Cut Loose Quilts: Stack, Slice, Switch, and Sew

Front Cover
C&T Publishing Inc, Nov 5, 2010 - Crafts & Hobbies - 112 pages
2 Reviews
Stack, slice, switch, and sew your way to crooked versions of traditional quilt blocks! Jan’s easy techniques dispense with perfection and show you how easy it is to follow your own crooked path. 18 fun, colorful projects--with no points to match, you’ll want to make every one of them! Easy enough for beginners, while experienced quilters will love the challenge of modifying favorite blocks. Learn Jan’s “ish” factor for super-simple cutting and piecing. Designs are based on traditional quilt block patterns.
 

What people are saying - Write a review

Want to get loose

User Review  - rosetta - Overstock.com

This book presents an alternative to perfect quilting patterns where you just cant get those points! The simple fun techniques allow you to get loose and funky. You will produce quilts that you ... Read full review

LibraryThing Review

User Review  - rozzief - LibraryThing

A fun way to sew quilts. I made that butterfly quilt on the cover. Read full review

Contents

Mainly Curvez
Combining Techniques
Settings and Such
Index
Copyright

Other editions - View all

Common terms and phrases

About the author (2010)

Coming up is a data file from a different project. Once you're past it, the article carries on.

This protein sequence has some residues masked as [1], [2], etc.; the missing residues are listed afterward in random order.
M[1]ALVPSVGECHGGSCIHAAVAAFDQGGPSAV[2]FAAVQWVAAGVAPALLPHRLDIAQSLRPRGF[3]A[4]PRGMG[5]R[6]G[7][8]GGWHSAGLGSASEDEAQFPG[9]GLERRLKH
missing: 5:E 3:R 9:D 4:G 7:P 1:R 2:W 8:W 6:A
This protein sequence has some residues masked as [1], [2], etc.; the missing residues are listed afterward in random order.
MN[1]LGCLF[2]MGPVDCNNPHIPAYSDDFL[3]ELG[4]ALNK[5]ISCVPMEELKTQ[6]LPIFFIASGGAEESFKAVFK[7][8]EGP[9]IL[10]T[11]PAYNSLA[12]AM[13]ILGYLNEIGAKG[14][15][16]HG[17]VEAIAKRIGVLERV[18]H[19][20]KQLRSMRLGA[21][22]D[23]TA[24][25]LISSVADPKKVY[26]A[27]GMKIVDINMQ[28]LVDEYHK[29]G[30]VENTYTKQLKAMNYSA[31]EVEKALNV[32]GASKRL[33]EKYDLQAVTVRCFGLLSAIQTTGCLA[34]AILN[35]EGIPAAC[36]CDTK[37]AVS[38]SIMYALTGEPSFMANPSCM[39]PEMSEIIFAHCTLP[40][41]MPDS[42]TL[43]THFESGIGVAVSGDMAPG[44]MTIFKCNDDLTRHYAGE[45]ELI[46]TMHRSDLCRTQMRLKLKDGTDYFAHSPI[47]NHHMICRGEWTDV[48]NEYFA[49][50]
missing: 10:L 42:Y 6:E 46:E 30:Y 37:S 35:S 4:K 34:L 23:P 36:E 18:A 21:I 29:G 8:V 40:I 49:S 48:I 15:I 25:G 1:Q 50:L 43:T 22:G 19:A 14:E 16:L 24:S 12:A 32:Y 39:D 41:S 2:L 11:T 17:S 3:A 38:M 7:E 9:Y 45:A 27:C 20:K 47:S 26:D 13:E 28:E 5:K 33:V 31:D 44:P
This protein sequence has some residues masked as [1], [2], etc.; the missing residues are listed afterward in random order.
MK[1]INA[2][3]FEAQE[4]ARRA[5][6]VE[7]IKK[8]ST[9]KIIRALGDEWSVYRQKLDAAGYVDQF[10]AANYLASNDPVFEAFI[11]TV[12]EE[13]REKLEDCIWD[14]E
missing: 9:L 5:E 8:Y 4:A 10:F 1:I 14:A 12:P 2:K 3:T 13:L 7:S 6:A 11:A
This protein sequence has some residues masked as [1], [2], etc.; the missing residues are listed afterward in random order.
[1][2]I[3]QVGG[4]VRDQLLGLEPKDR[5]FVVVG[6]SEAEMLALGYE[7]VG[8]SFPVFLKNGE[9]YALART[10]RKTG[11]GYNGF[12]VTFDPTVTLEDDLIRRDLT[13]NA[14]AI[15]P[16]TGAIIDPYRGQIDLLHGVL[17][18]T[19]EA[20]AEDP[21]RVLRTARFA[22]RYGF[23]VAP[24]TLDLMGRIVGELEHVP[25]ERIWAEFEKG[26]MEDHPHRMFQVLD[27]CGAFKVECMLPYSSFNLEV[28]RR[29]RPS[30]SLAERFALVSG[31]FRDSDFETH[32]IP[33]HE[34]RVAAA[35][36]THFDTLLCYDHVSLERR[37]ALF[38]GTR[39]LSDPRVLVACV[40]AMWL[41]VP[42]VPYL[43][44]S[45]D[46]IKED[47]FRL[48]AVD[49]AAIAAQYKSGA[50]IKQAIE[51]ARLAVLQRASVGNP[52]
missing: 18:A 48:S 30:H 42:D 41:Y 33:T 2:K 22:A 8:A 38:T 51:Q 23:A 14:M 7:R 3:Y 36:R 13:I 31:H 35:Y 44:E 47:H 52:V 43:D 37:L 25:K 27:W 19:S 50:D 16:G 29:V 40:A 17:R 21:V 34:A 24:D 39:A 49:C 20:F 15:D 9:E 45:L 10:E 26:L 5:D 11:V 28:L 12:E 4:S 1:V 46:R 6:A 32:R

As a youngster, Jan Mullen's major ball interest lay with tennis and netballs. Years of working with fabric have narrowed her interest in balls to simply making representations of them. Still, there are plenty of balls in her life. Husband Ben likes whacking golf balls. Sons Brodie and Keelan enjoying watching tough Aussie males kick their odd-shaped footballs. Daughter Miffy loves getting dressed up and going out to balls. Older dog Celeste spends much of her time curled up into a ball. Queen of Balls in the Mullen household, though, is younger dog Rocket, who has a never-ending and varied supply of balls stashed all over the house and yard. Jan has a ball in her business life, too. As a designer under the business name Stargazey Quilts, she designs free and easy contemporary quilt blocks. She complements this pattern business by designing fabrics for Marcus Brothers. Traveling the world, teaching others how to relax and be creative with stitch and fabric, completes the current picture of the author . . .

Bibliographic information